"Each member of our team has made significant contributions to the advancement of their respective fields of research and will now be able to devote substantial efforts to integrating their work and developing methods of using neuro-vascular regeneration to help stroke victims," Hirschi said.
The project team members come from diverse and complementary areas of expertise in developmental neurobiology and vascular biology, stem cell biology, genetics, biomedical imaging, tissue engineering, and clinical cellular therapies. Spanning fields of science that include cell and molecular biology, animal models of disease, and hopefully human clinical trials, the "Neuro-Vascular Regeneration" project falls in line with the NIH roadmap for the development of multi-disciplinary and translational science.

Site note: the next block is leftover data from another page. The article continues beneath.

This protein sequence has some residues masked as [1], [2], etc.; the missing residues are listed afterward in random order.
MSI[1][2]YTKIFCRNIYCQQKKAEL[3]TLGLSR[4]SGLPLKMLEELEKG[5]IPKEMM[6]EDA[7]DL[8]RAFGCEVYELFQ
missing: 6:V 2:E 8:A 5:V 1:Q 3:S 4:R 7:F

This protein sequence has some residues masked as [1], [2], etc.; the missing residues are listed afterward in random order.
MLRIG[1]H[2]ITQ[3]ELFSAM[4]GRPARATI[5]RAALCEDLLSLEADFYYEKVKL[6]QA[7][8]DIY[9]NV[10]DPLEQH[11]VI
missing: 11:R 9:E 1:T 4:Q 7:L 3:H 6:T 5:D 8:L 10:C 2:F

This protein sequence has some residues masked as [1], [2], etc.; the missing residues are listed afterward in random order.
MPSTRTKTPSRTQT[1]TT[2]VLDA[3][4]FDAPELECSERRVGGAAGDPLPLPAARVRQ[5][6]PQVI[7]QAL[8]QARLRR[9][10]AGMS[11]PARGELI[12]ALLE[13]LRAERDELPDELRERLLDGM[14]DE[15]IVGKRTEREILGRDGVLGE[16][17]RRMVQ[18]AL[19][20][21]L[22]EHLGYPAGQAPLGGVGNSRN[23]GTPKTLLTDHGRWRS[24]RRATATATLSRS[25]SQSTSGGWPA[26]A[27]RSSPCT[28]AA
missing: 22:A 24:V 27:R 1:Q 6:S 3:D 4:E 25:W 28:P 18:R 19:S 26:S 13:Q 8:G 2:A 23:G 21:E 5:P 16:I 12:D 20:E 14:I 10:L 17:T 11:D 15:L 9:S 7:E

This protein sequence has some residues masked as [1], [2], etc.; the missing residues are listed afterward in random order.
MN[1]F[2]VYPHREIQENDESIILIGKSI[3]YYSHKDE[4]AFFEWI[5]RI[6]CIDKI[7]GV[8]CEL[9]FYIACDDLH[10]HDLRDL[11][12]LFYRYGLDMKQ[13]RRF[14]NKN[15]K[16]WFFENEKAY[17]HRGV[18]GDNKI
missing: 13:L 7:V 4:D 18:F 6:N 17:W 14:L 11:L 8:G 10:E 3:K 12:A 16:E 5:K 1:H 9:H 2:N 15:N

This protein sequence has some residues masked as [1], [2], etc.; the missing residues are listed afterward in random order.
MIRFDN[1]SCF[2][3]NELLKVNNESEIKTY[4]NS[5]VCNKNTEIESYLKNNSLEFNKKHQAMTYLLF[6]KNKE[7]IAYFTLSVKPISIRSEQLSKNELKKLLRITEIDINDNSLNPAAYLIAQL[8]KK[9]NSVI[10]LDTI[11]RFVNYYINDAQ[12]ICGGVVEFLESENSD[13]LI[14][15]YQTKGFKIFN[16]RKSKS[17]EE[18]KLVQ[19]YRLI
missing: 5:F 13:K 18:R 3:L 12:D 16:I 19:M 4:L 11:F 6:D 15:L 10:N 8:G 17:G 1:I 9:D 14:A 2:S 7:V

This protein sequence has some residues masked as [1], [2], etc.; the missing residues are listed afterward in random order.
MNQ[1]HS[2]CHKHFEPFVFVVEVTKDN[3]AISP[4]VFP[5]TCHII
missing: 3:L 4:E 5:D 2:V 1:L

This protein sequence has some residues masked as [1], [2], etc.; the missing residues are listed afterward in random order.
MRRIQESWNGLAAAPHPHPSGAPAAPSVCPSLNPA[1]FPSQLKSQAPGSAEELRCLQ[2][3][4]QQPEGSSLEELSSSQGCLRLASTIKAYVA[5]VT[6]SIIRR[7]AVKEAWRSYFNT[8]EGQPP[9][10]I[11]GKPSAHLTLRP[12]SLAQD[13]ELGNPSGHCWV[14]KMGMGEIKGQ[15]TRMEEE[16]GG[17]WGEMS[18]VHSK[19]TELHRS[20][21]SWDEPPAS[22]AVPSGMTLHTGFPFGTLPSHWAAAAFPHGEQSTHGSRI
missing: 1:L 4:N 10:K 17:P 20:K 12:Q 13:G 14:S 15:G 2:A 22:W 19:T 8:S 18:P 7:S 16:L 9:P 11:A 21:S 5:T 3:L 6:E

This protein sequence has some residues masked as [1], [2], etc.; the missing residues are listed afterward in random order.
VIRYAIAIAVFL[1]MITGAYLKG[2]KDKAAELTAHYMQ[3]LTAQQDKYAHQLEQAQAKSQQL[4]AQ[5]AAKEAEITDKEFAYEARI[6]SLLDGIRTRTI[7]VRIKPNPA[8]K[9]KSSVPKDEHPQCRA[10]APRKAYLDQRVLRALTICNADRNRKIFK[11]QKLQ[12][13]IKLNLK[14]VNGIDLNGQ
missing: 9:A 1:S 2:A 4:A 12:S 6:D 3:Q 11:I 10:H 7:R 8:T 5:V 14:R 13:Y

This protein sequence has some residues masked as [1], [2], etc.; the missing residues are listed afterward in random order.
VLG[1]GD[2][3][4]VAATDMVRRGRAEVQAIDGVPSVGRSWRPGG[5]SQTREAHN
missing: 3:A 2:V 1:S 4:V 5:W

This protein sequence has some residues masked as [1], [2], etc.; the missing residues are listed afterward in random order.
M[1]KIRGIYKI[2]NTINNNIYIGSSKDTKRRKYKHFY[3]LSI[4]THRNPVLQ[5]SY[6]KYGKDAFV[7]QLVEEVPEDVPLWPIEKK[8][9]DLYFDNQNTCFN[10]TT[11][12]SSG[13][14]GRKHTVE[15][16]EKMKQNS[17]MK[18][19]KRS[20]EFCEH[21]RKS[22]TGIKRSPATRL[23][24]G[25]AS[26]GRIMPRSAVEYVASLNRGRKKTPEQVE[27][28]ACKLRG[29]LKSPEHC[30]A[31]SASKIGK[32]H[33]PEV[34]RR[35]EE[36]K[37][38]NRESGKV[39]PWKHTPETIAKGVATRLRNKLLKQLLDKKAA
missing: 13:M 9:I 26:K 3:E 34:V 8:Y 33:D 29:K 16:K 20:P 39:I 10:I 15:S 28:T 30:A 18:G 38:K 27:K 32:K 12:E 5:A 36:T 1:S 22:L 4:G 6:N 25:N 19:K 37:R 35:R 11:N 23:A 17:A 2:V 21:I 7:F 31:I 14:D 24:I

The BCM team also includes project co-developer Mary Dickinson, assistant professor of molecular physiology and biophysics at BCM; Dr. Thomas Zwaka, assistant professor of molecular and cellular biology in the Center for Cell and Gene Therapy at BCM; and Malcolm Brenner, professor of medicine and pediatrics and director of the Center for Cell and Gene Therapy at BCM.
Robin Lovell-Badge, head of the division of developmental genetics at the National Institute for Medical Research in London, serves as co-principal investigator of the project. Other investigators in London include Jack Price and Mike Modo, both of the Centre for the Cellular Basis of Behaviour at the Institute of Psychiatry at King's College.